In the primate specialist group, we focus on primates. To understand our work, you must understand the state of conservation. For example, when we describe a species as endangered the term has a very specific definition. There is a validated process in place to be able to use the term endangered. Within the primate specialist group, I am the vice president for the Andean countries. I’m in charge of managing the members from countries such as Ecuador, Peru, Bolivia, and Columbia. Another part of our work is promoting the need to work on a specific plan of action. My role also involves being able to work with and contribute to different governmental organizations, facilitate country assessments, and get action plans underway for the most at risk species.



What were the major outcomes of the Congress and what impact do you think they will have on the forest conservation world?


There’s been a lot of important commitments made by numerous countries. An important thing to note is that the IUCN does not belong to the United Nations so countries are members by choice. One exciting outcome of the Congress is that subnational governments can now be a part of the IUCN. This means that if an entire country chooses not to join but a particular state of that country does, they can. There are many local government organizations that understand the need to work on conservation so now they can express that by belonging to spaces like IUCN.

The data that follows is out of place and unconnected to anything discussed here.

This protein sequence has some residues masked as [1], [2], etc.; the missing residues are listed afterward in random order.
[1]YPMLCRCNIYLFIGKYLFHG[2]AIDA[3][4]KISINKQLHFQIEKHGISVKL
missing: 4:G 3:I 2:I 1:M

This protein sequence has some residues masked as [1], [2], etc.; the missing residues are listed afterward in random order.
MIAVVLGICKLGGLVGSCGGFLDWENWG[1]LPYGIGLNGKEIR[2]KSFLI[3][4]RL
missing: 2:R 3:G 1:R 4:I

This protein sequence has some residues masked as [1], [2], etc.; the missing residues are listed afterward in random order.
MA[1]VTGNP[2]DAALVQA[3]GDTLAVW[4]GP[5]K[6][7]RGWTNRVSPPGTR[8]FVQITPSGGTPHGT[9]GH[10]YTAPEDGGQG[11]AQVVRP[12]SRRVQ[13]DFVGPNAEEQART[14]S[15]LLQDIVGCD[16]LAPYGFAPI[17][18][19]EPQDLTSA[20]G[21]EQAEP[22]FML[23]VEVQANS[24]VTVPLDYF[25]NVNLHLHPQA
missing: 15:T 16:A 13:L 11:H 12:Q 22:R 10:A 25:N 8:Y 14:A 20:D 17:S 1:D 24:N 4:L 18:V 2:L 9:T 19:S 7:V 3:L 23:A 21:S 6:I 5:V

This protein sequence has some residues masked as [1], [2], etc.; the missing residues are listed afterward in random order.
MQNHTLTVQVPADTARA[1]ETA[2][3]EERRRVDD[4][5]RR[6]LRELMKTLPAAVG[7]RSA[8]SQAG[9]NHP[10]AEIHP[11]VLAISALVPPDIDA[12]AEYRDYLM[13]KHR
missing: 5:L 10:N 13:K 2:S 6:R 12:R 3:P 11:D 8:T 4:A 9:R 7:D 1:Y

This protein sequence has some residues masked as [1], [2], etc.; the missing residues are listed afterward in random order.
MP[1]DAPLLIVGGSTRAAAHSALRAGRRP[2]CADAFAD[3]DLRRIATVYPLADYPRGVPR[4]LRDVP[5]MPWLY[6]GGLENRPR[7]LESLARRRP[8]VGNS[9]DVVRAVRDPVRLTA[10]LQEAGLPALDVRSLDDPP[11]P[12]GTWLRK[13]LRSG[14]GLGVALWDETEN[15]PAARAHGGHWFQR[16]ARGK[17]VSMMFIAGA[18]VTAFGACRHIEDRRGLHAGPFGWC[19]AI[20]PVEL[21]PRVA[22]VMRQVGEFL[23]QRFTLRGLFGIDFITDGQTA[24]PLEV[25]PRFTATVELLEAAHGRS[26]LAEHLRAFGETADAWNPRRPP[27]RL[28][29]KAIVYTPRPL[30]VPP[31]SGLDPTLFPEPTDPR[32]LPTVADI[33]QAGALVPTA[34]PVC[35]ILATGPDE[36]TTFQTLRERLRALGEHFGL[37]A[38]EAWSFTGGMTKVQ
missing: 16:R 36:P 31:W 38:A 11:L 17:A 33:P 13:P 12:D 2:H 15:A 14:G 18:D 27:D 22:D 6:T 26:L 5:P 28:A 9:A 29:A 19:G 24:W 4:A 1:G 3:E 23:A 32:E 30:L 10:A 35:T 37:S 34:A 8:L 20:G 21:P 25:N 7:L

Another outcome everyone is excited about is that indigenous people have been called to protect 80% of the Amazon by 2025. This is all really exciting, but it means nothing if real action is not being implemented. In short, this is an important first step and I see Rainforest Partnership as one of the organizations that can contribute to making this happen.



Overall, how will our projects be affected by the decisions and commitments made at the IUCN? Do you believe these conferences have a real impact on conservation?